The Golden Eagle Habitat

Background & Purpose

The unique climate, terrain, and vegetation within the open space area of the eastern portion of Dublin has created an optimum physical environment for a breeding pair of golden eagles since 1990.  In 1994, the City established a golden eagle view shed buffer zone between private open space and development land to preserve the habitat of the species.

As an enhancement to the golden eagles' habitat in eastern Dublin in November 2004, the City's consulting biologist, Grainger Hunt - an expert in the study and research of the species - recommended certain measures be instituted to further ensure the continued protection of the golden eagle pair, given their proximity to several approved residential subdivisions near their habitat. During that time, the female bird (known as Bella) has successfully fledged one to three young almost every year.

What the Eagle Cam Provides

The City of Dublin has implemented the consulting biologist's recommendations and has established this web link to a video camera focusing on the nesting pair of golden eagles in their habitat during the breeding season. City Staff routinely monitor and maintain the video camera and the resulting views. The use of this camera does not disturb the birds but provides:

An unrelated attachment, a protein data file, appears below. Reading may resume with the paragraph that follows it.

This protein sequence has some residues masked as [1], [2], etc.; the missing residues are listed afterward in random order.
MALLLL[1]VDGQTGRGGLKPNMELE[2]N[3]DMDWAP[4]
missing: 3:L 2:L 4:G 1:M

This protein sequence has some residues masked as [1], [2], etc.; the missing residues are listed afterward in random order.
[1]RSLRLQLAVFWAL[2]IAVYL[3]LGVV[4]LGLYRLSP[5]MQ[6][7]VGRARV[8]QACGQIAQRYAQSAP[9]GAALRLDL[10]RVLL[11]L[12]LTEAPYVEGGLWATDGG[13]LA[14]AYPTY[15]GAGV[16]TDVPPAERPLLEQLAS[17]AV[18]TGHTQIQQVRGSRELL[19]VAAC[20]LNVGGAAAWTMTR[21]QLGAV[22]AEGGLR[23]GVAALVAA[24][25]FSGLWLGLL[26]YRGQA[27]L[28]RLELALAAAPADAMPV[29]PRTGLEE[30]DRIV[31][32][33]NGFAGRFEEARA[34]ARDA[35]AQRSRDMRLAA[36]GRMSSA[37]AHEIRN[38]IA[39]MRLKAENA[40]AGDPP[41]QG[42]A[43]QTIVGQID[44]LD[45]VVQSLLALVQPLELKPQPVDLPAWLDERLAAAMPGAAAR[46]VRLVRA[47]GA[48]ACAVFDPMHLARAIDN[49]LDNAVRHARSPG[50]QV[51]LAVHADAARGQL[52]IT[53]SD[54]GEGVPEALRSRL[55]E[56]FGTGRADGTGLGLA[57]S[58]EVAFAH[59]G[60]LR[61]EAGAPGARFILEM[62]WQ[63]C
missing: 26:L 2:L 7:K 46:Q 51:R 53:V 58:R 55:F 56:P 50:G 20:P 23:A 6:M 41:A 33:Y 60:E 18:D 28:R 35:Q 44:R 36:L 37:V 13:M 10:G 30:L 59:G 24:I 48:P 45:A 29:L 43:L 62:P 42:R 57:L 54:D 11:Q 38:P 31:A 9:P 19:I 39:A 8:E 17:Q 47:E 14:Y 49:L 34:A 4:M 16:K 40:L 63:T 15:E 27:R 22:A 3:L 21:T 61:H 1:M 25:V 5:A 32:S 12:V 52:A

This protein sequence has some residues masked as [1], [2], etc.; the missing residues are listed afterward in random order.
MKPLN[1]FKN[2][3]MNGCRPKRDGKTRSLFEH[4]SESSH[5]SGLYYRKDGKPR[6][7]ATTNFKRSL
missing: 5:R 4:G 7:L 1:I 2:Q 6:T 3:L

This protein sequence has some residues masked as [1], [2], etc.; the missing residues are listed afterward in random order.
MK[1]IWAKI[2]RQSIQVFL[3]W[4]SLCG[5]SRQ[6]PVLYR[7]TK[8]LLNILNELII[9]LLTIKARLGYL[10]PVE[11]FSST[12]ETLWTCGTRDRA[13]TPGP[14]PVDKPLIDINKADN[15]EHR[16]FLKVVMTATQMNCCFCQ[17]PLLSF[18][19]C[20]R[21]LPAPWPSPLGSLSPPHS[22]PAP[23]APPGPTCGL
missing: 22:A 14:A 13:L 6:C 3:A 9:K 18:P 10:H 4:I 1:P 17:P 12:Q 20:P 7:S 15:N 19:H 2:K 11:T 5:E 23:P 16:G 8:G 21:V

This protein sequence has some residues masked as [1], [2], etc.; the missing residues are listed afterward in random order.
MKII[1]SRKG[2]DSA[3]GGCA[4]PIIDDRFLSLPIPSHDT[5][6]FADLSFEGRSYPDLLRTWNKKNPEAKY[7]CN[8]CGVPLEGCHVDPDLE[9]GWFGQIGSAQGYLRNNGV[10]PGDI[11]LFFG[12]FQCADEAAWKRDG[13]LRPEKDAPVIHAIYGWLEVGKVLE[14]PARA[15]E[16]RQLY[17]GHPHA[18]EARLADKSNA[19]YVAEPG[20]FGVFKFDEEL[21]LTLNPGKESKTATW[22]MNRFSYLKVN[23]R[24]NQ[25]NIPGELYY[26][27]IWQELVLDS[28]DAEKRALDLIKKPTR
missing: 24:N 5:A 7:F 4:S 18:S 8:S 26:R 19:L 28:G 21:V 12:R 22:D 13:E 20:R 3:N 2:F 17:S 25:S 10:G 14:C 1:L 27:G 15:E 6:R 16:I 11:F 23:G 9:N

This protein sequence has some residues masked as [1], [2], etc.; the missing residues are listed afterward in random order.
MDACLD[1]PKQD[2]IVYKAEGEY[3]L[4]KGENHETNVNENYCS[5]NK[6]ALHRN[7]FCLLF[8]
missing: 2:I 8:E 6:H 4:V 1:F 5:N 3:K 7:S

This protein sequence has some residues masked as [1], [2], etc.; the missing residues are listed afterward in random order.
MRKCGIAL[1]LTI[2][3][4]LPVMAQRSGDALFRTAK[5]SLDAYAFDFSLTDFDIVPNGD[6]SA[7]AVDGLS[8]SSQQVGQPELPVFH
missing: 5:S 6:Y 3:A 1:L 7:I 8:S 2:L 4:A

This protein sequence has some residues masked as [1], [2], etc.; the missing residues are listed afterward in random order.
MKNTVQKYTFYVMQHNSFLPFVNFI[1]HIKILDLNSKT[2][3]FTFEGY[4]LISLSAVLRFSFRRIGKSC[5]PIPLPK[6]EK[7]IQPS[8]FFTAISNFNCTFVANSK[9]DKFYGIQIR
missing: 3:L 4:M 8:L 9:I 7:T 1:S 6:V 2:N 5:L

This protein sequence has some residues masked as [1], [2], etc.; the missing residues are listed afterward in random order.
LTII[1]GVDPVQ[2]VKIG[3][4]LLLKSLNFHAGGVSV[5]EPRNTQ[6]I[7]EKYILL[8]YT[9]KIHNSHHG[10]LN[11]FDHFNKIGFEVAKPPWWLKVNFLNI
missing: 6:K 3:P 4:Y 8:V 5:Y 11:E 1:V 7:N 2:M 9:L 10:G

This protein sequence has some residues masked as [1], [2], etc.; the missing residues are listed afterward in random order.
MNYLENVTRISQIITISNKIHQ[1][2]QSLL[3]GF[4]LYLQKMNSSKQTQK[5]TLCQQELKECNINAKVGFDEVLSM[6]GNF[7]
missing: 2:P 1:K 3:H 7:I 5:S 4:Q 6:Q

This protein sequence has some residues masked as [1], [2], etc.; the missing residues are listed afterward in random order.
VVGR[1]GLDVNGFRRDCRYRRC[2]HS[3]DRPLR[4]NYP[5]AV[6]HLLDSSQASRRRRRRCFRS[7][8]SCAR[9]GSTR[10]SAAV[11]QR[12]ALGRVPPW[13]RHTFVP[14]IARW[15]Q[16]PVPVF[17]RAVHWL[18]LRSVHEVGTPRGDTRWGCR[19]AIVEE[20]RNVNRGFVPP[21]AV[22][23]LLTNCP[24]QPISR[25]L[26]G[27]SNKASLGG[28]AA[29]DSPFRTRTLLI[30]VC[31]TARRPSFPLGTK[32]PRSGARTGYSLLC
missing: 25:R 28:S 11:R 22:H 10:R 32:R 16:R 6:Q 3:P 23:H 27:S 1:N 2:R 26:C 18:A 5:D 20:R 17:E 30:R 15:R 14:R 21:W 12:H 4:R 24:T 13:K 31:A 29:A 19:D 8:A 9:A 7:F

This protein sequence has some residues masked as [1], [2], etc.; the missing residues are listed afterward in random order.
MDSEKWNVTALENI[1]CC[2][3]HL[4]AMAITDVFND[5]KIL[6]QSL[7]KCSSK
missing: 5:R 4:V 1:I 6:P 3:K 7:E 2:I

• A better understanding of the nature of the golden eagle and its life during the annual nesting season (January 1 to July 1)
  • Educational information on the eagles' sensitive habitat
In addition, the camera is also consistent with the City of Dublin's continual effort to promote renewable resources. All of the transmitting and camera devices are powered by solar energy.

Maintaining the Eagle Habitat

The City requests that viewers of this video do not physically trespass or intrude into the preservation area and the golden eagles' habitat, which is on private property. However, anyone may enjoy the view from the City's website through the lens of the golden eagle camera. 

Update, February 7, 2020:

While Bella has returned to the nest, the view of the nest is currently being blocked by large branches.  After Bella departs the nest in the late summer, ecologists can get to the nest and trim the surrounding branches.  At this time, the camera is also being serviced for better viewing.  Once the camera is repaired, we will again link it on our website.